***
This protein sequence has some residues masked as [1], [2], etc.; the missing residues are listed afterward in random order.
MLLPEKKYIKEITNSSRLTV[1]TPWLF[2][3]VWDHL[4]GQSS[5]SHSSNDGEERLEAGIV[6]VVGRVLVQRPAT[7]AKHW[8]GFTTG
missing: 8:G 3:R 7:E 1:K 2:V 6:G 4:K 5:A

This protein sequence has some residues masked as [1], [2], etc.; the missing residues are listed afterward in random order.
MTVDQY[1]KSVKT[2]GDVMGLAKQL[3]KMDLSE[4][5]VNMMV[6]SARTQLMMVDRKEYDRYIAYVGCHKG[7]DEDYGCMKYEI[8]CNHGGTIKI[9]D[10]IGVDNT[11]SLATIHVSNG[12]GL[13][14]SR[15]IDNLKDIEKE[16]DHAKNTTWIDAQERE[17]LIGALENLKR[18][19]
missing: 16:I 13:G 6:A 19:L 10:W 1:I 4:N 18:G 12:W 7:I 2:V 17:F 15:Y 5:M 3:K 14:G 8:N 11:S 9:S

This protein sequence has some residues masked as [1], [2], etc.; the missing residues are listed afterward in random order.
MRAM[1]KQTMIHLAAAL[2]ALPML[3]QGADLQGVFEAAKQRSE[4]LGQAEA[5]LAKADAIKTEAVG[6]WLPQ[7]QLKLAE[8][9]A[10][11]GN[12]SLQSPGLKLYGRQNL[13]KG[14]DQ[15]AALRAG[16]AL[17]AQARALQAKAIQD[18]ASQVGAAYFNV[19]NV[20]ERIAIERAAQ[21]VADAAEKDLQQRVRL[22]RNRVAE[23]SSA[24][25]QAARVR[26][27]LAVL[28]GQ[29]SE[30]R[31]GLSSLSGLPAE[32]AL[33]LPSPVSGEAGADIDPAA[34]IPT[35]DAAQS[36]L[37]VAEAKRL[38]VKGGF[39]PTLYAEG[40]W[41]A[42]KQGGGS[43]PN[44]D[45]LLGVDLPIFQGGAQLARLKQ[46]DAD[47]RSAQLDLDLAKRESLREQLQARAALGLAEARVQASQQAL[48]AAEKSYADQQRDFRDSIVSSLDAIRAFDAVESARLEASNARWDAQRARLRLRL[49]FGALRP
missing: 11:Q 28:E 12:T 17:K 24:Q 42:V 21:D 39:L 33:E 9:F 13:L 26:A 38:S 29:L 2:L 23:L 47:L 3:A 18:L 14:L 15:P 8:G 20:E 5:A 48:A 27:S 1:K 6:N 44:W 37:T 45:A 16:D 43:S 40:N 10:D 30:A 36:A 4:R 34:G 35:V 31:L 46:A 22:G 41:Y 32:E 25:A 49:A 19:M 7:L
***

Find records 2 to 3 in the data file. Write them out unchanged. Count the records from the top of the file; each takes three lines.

This protein sequence has some residues masked as [1], [2], etc.; the missing residues are listed afterward in random order.
MTVDQY[1]KSVKT[2]GDVMGLAKQL[3]KMDLSE[4][5]VNMMV[6]SARTQLMMVDRKEYDRYIAYVGCHKG[7]DEDYGCMKYEI[8]CNHGGTIKI[9]D[10]IGVDNT[11]SLATIHVSNG[12]GL[13][14]SR[15]IDNLKDIEKE[16]DHAKNTTWIDAQERE[17]LIGALENLKR[18][19]
missing: 16:I 13:G 6:A 19:L 10:W 1:I 4:N 18:G 12:W 7:I 2:V 17:F 15:Y 5:M 3:K 14:G 8:N 11:S 9:S

This protein sequence has some residues masked as [1], [2], etc.; the missing residues are listed afterward in random order.
MRAM[1]KQTMIHLAAAL[2]ALPML[3]QGADLQGVFEAAKQRSE[4]LGQAEA[5]LAKADAIKTEAVG[6]WLPQ[7]QLKLAE[8][9]A[10][11]GN[12]SLQSPGLKLYGRQNL[13]KG[14]DQ[15]AALRAG[16]AL[17]AQARALQAKAIQD[18]ASQVGAAYFNV[19]NV[20]ERIAIERAAQ[21]VADAAEKDLQQRVRL[22]RNRVAE[23]SSA[24][25]QAARVR[26][27]LAVL[28]GQ[29]SE[30]R[31]GLSSLSGLPAE[32]AL[33]LPSPVSGEAGADIDPAA[34]IPT[35]DAAQS[36]L[37]VAEAKRL[38]VKGGF[39]PTLYAEG[40]W[41]A[42]KQGGGS[43]PN[44]D[45]LLGVDLPIFQGGAQLARLKQ[46]DAD[47]RSAQLDLDLAKRESLREQLQARAALGLAEARVQASQQAL[48]AAEKSYADQQRDFRDSIVSSLDAIRAFDAVESARLEASNARWDAQRARLRLRL[49]FGALRP
missing: 11:Q 28:E 12:T 17:K 24:Q 42:V 21:D 39:L 33:E 9:F 13:L 26:A 38:S 29:L 2:L 23:L 47:L 3:A 18:L 14:L 15:P 8:G 20:E 5:A 48:A 27:S 1:K 6:N 44:W 37:T 45:A 16:D 43:S 40:N 10:D 30:A 36:A 4:R 34:G 35:V 31:L 46:A 22:G 41:Y 32:E 25:A 49:A 19:M 7:L